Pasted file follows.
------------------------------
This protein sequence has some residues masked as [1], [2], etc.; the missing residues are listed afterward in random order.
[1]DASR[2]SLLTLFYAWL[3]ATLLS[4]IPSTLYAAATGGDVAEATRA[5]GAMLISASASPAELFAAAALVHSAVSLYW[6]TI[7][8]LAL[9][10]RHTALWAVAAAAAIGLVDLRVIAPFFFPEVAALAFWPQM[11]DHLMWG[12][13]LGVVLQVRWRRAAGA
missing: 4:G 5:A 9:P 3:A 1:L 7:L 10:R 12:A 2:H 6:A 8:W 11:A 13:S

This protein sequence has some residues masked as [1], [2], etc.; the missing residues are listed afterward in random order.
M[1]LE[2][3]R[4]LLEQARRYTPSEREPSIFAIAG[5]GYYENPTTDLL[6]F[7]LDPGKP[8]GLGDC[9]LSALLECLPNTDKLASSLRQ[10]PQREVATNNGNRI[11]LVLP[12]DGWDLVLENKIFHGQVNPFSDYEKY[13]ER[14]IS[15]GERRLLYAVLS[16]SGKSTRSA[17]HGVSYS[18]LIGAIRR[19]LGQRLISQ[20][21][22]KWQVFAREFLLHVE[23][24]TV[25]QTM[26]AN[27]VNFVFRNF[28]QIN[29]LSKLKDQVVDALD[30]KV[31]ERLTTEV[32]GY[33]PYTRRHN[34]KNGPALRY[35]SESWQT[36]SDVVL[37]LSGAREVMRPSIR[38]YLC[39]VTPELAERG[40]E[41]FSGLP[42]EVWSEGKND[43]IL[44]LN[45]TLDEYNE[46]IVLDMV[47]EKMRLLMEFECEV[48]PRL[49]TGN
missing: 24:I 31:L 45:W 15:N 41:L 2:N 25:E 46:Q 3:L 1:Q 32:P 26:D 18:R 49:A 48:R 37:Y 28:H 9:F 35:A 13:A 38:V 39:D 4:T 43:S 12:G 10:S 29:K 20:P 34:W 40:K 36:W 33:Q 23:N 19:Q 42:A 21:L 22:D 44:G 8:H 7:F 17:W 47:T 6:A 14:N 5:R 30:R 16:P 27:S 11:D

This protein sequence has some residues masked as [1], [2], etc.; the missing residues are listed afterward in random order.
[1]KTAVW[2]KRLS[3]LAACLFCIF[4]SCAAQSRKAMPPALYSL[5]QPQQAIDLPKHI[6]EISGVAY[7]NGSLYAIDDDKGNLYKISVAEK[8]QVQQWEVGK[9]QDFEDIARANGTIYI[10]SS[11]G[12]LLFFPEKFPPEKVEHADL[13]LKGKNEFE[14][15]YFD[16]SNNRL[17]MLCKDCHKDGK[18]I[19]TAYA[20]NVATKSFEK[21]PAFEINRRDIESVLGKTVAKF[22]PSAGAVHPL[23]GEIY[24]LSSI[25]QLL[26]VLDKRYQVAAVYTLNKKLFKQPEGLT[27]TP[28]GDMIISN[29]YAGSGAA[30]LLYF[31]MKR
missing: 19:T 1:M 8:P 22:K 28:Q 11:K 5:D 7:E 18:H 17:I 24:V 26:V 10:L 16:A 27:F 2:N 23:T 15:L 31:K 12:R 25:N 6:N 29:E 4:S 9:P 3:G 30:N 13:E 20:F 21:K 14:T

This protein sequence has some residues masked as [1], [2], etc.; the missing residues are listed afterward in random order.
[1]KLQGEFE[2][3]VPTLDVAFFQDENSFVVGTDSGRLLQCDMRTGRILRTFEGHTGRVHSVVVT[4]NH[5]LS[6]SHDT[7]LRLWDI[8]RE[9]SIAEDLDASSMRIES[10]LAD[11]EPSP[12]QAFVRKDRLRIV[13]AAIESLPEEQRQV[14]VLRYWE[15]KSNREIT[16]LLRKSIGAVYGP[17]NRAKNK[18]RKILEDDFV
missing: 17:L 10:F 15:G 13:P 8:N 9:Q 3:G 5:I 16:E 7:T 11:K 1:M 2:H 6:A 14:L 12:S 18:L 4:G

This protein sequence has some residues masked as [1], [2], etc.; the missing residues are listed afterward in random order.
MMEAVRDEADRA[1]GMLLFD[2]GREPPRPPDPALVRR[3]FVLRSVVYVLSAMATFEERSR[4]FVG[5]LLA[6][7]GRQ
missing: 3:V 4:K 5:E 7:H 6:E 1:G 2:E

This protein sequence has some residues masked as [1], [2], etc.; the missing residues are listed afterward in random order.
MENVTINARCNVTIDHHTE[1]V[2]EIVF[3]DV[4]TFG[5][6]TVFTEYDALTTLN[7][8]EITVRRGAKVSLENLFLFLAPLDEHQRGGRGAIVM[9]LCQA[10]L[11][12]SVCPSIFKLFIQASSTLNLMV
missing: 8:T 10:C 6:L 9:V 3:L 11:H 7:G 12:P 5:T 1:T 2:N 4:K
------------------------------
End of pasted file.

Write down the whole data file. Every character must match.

This protein sequence has some residues masked as [1], [2], etc.; the missing residues are listed afterward in random order.
[1]DASR[2]SLLTLFYAWL[3]ATLLS[4]IPSTLYAAATGGDVAEATRA[5]GAMLISASASPAELFAAAALVHSAVSLYW[6]TI[7][8]LAL[9][10]RHTALWAVAAAAAIGLVDLRVIAPFFFPEVAALAFWPQM[11]DHLMWG[12][13]LGVVLQVRWRRAAGA
missing: 4:G 5:A 9:P 3:A 1:L 7:L 10:R 12:A 2:H 6:A 8:W 11:A 13:S

This protein sequence has some residues masked as [1], [2], etc.; the missing residues are listed afterward in random order.
M[1]LE[2][3]R[4]LLEQARRYTPSEREPSIFAIAG[5]GYYENPTTDLL[6]F[7]LDPGKP[8]GLGDC[9]LSALLECLPNTDKLASSLRQ[10]PQREVATNNGNRI[11]LVLP[12]DGWDLVLENKIFHGQVNPFSDYEKY[13]ER[14]IS[15]GERRLLYAVLS[16]SGKSTRSA[17]HGVSYS[18]LIGAIRR[19]LGQRLISQ[20][21][22]KWQVFAREFLLHVE[23][24]TV[25]QTM[26]AN[27]VNFVFRNF[28]QIN[29]LSKLKDQVVDALD[30]KV[31]ERLTTEV[32]GY[33]PYTRRHN[34]KNGPALRY[35]SESWQT[36]SDVVL[37]LSGAREVMRPSIR[38]YLC[39]VTPELAERG[40]E[41]FSGLP[42]EVWSEGKND[43]IL[44]LN[45]TLDEYNE[46]IVLDMV[47]EKMRLLMEFECEV[48]PRL[49]TGN
missing: 24:I 31:L 45:W 15:N 41:L 2:N 25:E 46:Q 3:L 1:Q 32:P 26:D 18:R 49:A 48:R 37:Y 28:H 9:F 35:A 13:A 38:V 39:D 4:T 43:S 12:G 10:S 29:K 20:P 34:W 40:K 36:W 33:Q 23:N 19:Q 42:A 21:L 22:D 44:G 8:H 7:F 17:W 47:T 6:A 14:N 5:R 30:R 16:P 27:S 11:D

This protein sequence has some residues masked as [1], [2], etc.; the missing residues are listed afterward in random order.
[1]KTAVW[2]KRLS[3]LAACLFCIF[4]SCAAQSRKAMPPALYSL[5]QPQQAIDLPKHI[6]EISGVAY[7]NGSLYAIDDDKGNLYKISVAEK[8]QVQQWEVGK[9]QDFEDIARANGTIYI[10]SS[11]G[12]LLFFPEKFPPEKVEHADL[13]LKGKNEFE[14][15]YFD[16]SNNRL[17]MLCKDCHKDGK[18]I[19]TAYA[20]NVATKSFEK[21]PAFEINRRDIESVLGKTVAKF[22]PSAGAVHPL[23]GEIY[24]LSSI[25]QLL[26]VLDKRYQVAAVYTLNKKLFKQPEGLT[27]TP[28]GDMIISN[29]YAGSGAA[30]LLYF[31]MKR
missing: 19:T 1:M 8:P 22:K 28:Q 11:K 5:D 7:E 18:H 17:I 24:V 26:V 10:L 16:A 27:F 2:N 23:T 15:L 31:K 12:R 25:N 6:N 29:E 4:S 9:P 3:G 30:N 13:E 20:F 21:K 14:T

This protein sequence has some residues masked as [1], [2], etc.; the missing residues are listed afterward in random order.
[1]KLQGEFE[2][3]VPTLDVAFFQDENSFVVGTDSGRLLQCDMRTGRILRTFEGHTGRVHSVVVT[4]NH[5]LS[6]SHDT[7]LRLWDI[8]RE[9]SIAEDLDASSMRIES[10]LAD[11]EPSP[12]QAFVRKDRLRIV[13]AAIESLPEEQRQV[14]VLRYWE[15]KSNREIT[16]LLRKSIGAVYGP[17]NRAKNK[18]RKILEDDFV
missing: 17:L 10:F 15:G 13:P 8:N 9:Q 3:G 5:I 16:E 7:T 11:K 1:M 2:H 6:A 14:L 12:S 18:L 4:G

This protein sequence has some residues masked as [1], [2], etc.; the missing residues are listed afterward in random order.
MMEAVRDEADRA[1]GMLLFD[2]GREPPRPPDPALVRR[3]FVLRSVVYVLSAMATFEERSR[4]FVG[5]LLA[6][7]GRQ
missing: 3:V 4:K 5:E 7:H 6:E 1:G 2:E

This protein sequence has some residues masked as [1], [2], etc.; the missing residues are listed afterward in random order.
MENVTINARCNVTIDHHTE[1]V[2]EIVF[3]DV[4]TFG[5][6]TVFTEYDALTTLN[7][8]EITVRRGAKVSLENLFLFLAPLDEHQRGGRGAIVM[9]LCQA[10]L[11][12]SVCPSIFKLFIQASSTLNLMV
missing: 8:T 10:C 6:L 9:V 3:L 11:H 7:G 12:P 5:T 1:T 2:N 4:K